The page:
Pair hope downtown gym project will stop youth violence
By Phyllis Moore
Published in News on September 2, 2007 2:00 AM
Steve Smith has his sights set on using fitness to battle the rash of juvenile violence in the community.
All he needs is a little help.
Smith, director and chief executive officer of Wayne County Enrichment and Fitness Center, said he has been working on the idea of a fitness and enrichment facility for adults and youths for almost five years and hopes others will get on board.
Finding the right venue and money to run it are two of the obstacles he faces.
"We just haven't found the right conduits for flow of money to assist us with a building," he said.
"The most difficult thing is finding a building that's usable and funding to get us going," said Doug Behrend, chairman of the board of directors for the center.
"We have an idea for a gym. ... We would like to see the opportunity to have a center that can bring kids off the street and give them some structure and discipline, with boxing as the hook or the catch."
The men have already spoken with several other local agencies, including police and the military, about the effort.
"We would like to be able to think we would have an impact on gang problems and other things affecting youth in Wayne County," Behrend said.
The recent National Night Out event gave them a taste of the level of interest in such a plan. The group set up a table with a video presentation and other information about the boxing program, a prototype of which already exists in Raleigh.
"It was the first real exposure, what we would like to do." Behrend said. "We had kids lined up for three hours.
"We pulled up a little after 5 o'clock, started taking stuff out of my trunk and it wasn't a minute, there were kids asking if they could help. At 8:30, 9 o'clock, we had kids hanging around, helping us take things down. It made you feel really good."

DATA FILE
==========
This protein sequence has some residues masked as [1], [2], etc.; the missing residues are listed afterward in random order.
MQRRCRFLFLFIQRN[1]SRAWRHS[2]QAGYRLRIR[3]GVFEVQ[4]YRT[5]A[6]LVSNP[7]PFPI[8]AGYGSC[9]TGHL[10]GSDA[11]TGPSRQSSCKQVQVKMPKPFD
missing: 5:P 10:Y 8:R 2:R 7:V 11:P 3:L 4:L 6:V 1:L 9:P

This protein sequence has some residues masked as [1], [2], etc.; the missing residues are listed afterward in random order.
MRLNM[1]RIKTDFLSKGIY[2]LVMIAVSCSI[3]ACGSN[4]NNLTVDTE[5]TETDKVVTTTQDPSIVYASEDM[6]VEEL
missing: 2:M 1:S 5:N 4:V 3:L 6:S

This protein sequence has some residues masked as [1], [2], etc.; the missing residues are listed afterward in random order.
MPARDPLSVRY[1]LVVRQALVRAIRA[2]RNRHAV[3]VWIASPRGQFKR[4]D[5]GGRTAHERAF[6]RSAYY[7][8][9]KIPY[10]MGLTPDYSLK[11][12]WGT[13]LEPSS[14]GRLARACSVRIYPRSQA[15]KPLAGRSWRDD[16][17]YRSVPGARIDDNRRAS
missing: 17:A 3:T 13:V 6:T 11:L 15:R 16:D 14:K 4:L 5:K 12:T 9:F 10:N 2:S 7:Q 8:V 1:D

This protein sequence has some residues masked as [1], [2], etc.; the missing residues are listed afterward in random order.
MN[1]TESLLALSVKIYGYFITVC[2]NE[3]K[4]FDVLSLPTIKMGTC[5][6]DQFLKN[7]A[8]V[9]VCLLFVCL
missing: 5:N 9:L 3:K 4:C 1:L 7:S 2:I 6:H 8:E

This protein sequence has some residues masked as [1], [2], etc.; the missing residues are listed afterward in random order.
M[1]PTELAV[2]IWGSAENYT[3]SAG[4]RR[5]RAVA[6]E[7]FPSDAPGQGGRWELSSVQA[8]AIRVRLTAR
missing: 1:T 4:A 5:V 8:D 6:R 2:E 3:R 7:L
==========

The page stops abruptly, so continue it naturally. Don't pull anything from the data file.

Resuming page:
The enthusiasm sparked was inspiring.
"Even in that little space of time, there was enough interest like, I can't believe this is really happening," Behrend said.
Now, all they have to do is find the money.
Behrend said getting grant writers has been a challenge, but he knows that there is funding out there.
Their target location is downtown Goldsboro.
"Our target market is more of the underprivileged kids, even though drop-offs are fine. We want it to be a walkable distance from the target market," Behrend said. "The little Renaissance we have got with downtown Goldsboro would be ideal for this."
Once a building can be secured, he believes progress will quicken.
"When we get into a physical place, we have several people that have volunteered. We would like to think there's a very large market of volunteers in Wayne County," he said. "They don't necessarily have to be boxers or athletic people."
In the future, Behrend said he envisions running the program two or three nights a week, giving youths something to look forward to doing in the evenings.
Smith, who has a background in boxing, said the idea originated from once helping a young man train, who went on to achieve a sense of purpose, both in and outside of the ring.
"More young kids came to a small gym on Slocumb Street several years ago than the front of the gym could hold," he said.
"Why? To deter young men from juvenile delinquency ... Through the process of establishing a boxing club, we have realized that there are a myriad of problems that need to be addressed in the community that could be served through the center."
To find out more about the potential program or to volunteer to be part of the activities once the center opens, the e-mail address is email@example.com.
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